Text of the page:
San Francisco — A report released today evaluating San Francisco's surveillance cameras concludes that the cameras have failed in their mission to reduce violent crime in the city. Independent researchers at the University of California Berkeley conducted an outside evaluation of the City's ill-advised video surveillance program and issued today's report.
In line with similar studies from around the world, the report finds that San Francisco's video surveillance cameras do not make people safer. The cameras fail to prevent or reduce violent crime, including homicide. The cameras also have no effect on drug offenses or prostitution.
While some city officials have suggested that additional funding for active monitoring of the cameras would improve outcomes, the report cautions that such systems have also proved ineffective. For example, London has spent millions of dollars over the last ten years on actively-monitored cameras—one camera for every 13 people—that photograph people over 300 times a day. As in San Francisco, studies of London’s surveillance program revealed that crime rates haven't gone down, nor do people feel safer.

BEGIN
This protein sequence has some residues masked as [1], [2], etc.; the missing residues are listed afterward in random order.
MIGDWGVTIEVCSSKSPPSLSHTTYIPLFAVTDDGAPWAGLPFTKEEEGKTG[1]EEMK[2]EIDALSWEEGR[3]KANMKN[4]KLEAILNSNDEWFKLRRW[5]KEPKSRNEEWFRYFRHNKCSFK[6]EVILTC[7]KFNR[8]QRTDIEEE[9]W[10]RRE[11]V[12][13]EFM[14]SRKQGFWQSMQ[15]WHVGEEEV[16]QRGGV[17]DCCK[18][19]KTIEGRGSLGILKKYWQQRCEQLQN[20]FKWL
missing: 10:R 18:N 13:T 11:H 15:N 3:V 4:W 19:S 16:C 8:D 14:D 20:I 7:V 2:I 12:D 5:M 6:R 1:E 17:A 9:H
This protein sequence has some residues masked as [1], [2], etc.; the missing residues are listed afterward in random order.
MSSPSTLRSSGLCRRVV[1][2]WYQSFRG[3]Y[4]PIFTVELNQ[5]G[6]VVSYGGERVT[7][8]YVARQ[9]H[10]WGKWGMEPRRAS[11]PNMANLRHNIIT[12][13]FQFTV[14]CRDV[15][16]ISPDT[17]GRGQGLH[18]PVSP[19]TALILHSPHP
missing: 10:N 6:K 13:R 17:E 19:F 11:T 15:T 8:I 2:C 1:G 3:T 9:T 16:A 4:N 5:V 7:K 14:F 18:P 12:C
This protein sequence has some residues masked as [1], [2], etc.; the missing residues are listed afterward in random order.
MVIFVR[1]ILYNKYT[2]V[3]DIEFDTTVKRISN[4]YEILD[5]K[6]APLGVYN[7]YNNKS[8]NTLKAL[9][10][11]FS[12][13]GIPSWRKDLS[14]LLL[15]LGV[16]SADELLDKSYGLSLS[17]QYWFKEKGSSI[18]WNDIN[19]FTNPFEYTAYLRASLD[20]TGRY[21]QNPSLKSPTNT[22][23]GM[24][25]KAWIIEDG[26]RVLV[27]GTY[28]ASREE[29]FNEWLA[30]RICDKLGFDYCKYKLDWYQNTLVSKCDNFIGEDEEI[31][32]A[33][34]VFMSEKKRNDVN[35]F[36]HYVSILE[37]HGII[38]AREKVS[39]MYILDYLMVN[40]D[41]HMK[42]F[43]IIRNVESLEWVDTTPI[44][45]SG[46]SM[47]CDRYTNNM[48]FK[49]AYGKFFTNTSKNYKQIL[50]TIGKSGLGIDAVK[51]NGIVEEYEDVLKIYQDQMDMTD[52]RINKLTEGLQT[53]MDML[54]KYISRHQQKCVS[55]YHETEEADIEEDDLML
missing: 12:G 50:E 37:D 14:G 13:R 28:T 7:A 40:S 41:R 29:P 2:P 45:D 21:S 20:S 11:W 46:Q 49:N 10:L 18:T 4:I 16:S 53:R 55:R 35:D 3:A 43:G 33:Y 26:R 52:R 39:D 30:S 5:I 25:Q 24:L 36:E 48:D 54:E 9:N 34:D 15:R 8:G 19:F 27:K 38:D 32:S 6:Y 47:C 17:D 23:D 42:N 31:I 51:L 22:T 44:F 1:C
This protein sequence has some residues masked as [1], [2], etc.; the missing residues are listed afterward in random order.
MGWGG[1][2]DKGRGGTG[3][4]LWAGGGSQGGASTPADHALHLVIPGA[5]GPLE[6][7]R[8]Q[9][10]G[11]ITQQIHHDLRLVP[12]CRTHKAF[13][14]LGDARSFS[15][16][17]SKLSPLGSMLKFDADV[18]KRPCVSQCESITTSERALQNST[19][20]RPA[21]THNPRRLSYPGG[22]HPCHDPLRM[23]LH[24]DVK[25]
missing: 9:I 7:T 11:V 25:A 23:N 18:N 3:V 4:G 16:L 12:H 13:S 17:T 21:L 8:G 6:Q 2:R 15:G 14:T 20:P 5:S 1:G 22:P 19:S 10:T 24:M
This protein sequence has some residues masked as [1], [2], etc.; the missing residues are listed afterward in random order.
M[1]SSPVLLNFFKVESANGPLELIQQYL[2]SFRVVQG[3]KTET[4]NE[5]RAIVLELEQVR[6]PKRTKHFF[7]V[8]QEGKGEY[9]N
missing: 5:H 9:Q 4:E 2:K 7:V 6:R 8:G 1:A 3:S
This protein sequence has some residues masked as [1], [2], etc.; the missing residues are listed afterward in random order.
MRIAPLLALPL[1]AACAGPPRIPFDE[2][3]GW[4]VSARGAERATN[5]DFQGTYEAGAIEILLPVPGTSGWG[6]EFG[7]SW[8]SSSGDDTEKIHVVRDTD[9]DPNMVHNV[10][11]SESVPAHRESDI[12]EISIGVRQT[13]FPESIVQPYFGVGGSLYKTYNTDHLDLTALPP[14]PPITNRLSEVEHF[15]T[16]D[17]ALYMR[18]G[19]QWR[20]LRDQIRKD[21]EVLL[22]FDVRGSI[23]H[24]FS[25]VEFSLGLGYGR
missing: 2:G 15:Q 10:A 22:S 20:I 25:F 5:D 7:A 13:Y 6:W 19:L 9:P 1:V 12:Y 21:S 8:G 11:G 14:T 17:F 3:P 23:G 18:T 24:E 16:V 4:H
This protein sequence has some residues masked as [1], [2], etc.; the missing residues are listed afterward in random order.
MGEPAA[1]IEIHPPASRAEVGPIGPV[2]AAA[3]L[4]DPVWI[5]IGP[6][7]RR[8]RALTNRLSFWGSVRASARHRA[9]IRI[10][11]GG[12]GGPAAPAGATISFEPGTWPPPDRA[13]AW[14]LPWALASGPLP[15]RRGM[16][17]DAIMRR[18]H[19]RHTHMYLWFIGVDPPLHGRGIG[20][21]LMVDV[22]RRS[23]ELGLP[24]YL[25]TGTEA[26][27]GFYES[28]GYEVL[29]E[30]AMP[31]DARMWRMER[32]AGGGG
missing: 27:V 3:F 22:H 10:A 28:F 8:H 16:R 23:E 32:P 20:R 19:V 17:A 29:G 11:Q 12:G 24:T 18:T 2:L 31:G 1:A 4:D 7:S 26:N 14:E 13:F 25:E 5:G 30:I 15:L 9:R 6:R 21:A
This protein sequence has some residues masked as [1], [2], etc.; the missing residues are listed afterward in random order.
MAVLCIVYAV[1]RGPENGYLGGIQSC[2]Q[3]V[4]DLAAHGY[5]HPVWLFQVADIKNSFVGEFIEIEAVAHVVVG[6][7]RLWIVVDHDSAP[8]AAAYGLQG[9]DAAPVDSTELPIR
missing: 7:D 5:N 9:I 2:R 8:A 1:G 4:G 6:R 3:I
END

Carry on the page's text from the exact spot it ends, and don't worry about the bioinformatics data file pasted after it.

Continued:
The UC Report concludes, "...given the lack of deterrent effect on violent crime and its limited usefulness with respect to investigations, it is clear that one of the questions the City must consider is whether or not to continue the CSC [community safety camera] program at all." (p 157).
Read the study report here.